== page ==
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This Week: Dr. Angela Speck explains rover landing on comet

After a rough touchdown on comet 67-P this week, the Philea rover is now drilling beneath the surface to see what secrets the celestial body can reveal. Scientists hope to learn more about how our universe was formed.

Dr. Angela speck, the director of Mizzou’s Astronomy Department, is our guest for “This Week.” She starts off our conversation by telling us what a historic comic achievement this is.

Dr. Speck: Well, it’s the first time we’ve ever landed on a comet. Actually that’s not quite true. There was the Deep Impact probe and that was deliberately smashed into a comet. Its the first soft landing we’ve ever had on a comet. And from a technical point of view, its amazing. And from the point of view of advancing science we’re going to get more out of this than just about anything we’ve done so far.

Joey: Now, this comet is older than the earth, right?

Dr. Speck: Well, it’s probably about the same age. So this is one of the things we are trying to understand. Under the common understanding of the formation of the solar system, we think the comets formed first and then the earth is formed out of the same sort of stuff that all smashed together and formed into a bigger thing. So kind of a little bit newer, but its all about four million years old.

Joey: Now, we talk about this being three hundred plus, maybe three hundred ten, three hundred thirteen million miles away. Put that in perspective for us.

Dr. Speck: Okay, so the sun is ninety three million miles away. So we are talking about more than three times the distance between the earth and the sun. It’s more like the distance between Earth and say Jupiter at the closest point, like when they are both on the same side of the sun.

Joey: Amazing. Now, in fact I heard the first image took twenty eight minutes to get back to earth when it takes a little more than eight minutes for the light from the sun to get to the earth.

Dr. Speck: Exactly. Its all moving at the speed of light. So if it’s three of four times further away, it should take three or four times longer. So that means that you always have this terror that you don’t actually know what’s happening until twenty five minutes afterwards.

Joey: Okay, we’re all nerding out that we’ve landed on Comet 67P, I think, right? But what do we hope to gain out of this?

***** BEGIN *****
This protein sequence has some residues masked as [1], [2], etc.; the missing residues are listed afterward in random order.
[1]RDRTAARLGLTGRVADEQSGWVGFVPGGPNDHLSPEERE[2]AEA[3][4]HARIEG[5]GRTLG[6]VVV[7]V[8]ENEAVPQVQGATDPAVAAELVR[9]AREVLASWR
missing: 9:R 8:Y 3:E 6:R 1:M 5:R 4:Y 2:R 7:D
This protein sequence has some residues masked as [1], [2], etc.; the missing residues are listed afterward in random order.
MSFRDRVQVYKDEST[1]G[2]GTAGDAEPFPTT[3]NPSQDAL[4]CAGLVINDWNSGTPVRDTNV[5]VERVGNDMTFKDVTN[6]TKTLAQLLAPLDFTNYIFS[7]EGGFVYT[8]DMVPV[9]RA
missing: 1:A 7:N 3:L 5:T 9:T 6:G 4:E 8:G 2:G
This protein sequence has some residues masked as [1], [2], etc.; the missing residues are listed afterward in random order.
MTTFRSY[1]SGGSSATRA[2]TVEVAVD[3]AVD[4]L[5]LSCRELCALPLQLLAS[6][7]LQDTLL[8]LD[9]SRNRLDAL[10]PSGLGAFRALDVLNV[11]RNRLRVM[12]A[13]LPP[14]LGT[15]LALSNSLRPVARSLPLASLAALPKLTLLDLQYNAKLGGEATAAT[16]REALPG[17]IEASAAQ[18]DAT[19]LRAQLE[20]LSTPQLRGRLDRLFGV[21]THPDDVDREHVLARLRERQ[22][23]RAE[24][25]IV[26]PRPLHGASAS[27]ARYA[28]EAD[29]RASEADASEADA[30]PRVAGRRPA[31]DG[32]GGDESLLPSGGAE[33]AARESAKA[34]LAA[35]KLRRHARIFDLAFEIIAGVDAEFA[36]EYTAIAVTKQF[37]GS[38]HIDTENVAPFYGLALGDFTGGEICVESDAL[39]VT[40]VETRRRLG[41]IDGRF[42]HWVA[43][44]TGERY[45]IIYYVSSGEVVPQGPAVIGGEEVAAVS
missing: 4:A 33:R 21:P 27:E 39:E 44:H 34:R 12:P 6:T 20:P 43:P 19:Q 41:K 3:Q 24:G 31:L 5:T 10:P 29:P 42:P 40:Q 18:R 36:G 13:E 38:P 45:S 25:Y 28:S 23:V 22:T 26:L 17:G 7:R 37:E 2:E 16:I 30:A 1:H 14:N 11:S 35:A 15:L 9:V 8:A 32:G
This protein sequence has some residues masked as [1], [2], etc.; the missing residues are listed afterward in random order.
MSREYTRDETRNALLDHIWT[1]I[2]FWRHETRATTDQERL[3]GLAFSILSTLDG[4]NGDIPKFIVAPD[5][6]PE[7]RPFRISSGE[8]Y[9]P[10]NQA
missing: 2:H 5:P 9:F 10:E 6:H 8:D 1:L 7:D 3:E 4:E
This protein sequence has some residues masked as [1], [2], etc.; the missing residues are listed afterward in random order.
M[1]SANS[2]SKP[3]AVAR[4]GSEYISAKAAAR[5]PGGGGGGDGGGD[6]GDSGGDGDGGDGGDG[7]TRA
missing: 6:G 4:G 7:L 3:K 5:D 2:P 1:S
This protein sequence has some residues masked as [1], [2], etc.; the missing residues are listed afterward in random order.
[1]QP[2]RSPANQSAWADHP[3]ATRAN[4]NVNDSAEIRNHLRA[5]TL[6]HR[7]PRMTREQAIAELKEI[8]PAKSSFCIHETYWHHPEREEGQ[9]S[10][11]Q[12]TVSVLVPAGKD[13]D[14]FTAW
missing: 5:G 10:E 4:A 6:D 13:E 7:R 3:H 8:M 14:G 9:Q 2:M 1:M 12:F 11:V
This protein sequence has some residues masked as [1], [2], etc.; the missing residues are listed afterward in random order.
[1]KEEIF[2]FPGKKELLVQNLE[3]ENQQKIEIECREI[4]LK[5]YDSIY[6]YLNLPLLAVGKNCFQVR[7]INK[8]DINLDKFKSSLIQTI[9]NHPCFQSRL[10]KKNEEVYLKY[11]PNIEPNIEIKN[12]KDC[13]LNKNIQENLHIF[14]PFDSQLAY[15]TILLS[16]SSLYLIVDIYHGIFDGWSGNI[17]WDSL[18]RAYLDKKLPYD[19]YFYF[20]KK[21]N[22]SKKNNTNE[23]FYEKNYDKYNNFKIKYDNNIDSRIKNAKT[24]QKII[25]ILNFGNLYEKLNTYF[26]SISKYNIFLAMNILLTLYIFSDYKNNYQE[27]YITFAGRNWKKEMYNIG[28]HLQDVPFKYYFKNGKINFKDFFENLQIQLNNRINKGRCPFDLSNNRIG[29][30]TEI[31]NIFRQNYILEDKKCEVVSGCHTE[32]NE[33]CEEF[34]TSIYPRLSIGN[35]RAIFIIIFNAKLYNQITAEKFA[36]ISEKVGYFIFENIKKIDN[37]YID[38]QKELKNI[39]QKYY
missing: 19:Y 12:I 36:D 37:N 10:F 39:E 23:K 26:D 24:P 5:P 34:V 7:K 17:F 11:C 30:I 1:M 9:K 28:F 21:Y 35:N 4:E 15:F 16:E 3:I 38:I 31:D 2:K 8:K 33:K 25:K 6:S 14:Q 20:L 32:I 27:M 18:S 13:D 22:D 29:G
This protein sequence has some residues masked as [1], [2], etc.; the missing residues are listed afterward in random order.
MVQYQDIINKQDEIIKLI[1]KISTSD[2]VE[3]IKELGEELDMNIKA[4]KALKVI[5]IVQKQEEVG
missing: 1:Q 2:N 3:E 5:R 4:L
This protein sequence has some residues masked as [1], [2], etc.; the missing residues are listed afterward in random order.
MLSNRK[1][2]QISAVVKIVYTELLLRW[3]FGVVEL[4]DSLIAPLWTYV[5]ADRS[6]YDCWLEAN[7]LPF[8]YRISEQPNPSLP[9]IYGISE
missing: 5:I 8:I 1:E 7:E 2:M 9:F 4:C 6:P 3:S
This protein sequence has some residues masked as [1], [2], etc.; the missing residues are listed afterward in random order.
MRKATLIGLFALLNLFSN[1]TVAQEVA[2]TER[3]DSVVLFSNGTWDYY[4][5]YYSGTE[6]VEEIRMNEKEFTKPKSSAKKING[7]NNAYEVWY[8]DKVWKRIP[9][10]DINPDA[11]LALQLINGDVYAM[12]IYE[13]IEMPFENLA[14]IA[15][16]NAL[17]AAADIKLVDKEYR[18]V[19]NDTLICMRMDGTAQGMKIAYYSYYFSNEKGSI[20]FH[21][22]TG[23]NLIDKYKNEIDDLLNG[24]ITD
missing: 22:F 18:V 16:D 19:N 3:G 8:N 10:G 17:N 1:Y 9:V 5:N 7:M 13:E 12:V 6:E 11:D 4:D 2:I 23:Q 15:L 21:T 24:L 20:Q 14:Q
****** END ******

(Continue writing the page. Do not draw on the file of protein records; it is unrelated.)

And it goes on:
Dr. Speck: There’s lots of things we can gain. This project has been in the works for a long time. Some of the other projects that have gone to comets set off after this was already planned. So some of this is predicated on old ideas but now we can even check up on some new things that we didn’t expect to see. We don’t know what a comet’s really are made of. We have some hypotheses. We can see what boils off. A comet is basically some dirt and ice that’s hurdling toward the sun and as it gets closer, it heats up and the stuff boils off. But we don’t know what its like inside. And we can learn about what it’s like inside and that helps us understand the formation of the solar system, the formation of other planets, where life might start, theres lots of organic material. So we can investigate all of that. And then on the other side of things, we can look at well once we really know what this is made of, we can think more about how to move it if it’s heading towards us.

Joey: we’ve seen that in movies.

Dr. Speck: Exactly. And I guarantee that Bruce Willis won’t save us next time.

Joey: No, it’s going be scientists, I believe. Alright, now this thing, by the way, the size of about a washing machine they say? Of course it’s a three hundred plus million dollar washing machine as part of an about two hundred million dollar mission. It’s hard to get your brain around that. But there is a method behind the madness. There is a science and there is a lot to be learned by this.

Dr. Speck: Right, so the lander is about two hundred pounds, a little over. Yeah washing machine size and it ‘s got these feet that stick out and then it’s got about six or seven different instruments that are doing different experiments.

Joey: Have you heard the sound? I’ve heard a transmission of a sound of the comet. I’m curious what that is. Do you think it’s just a movement? But again that wouldn’t be because there is no sound in space, right?

Dr. Speck: right, so sometimes you can transfer data into sound so if you think about it as being you get noises and your transmitting things by radio and so you’re getting noises in that radio signal.

Joey: so it could be the ear to the shell concept. Maybe that’s what we are hearing.

Dr. Speck: Yeah.

Joey: Now, you have kind of a personal connection to this in a way.

Dr. Speck: I do. And this shows you how long these things are in production. So when I was starting graduate school twenty one years ago, I was originally working on a project that was developing one of the instruments. The instrument that is called talemay is designed to look at the isotopes. This is a different form of the same atom.

Joey: This is very special to you, isn’t it?

Dr. Speck: It is. It’s really exciting. It’s also interfaces with my own research and I’m excited about that too.

Joey: I could talk to you the rest of this newscast about it. Dr. Speck, we are out of time. Thank you for joining us and I hope to see you again soon.

Dr. Speck: Excellent. Thank you.

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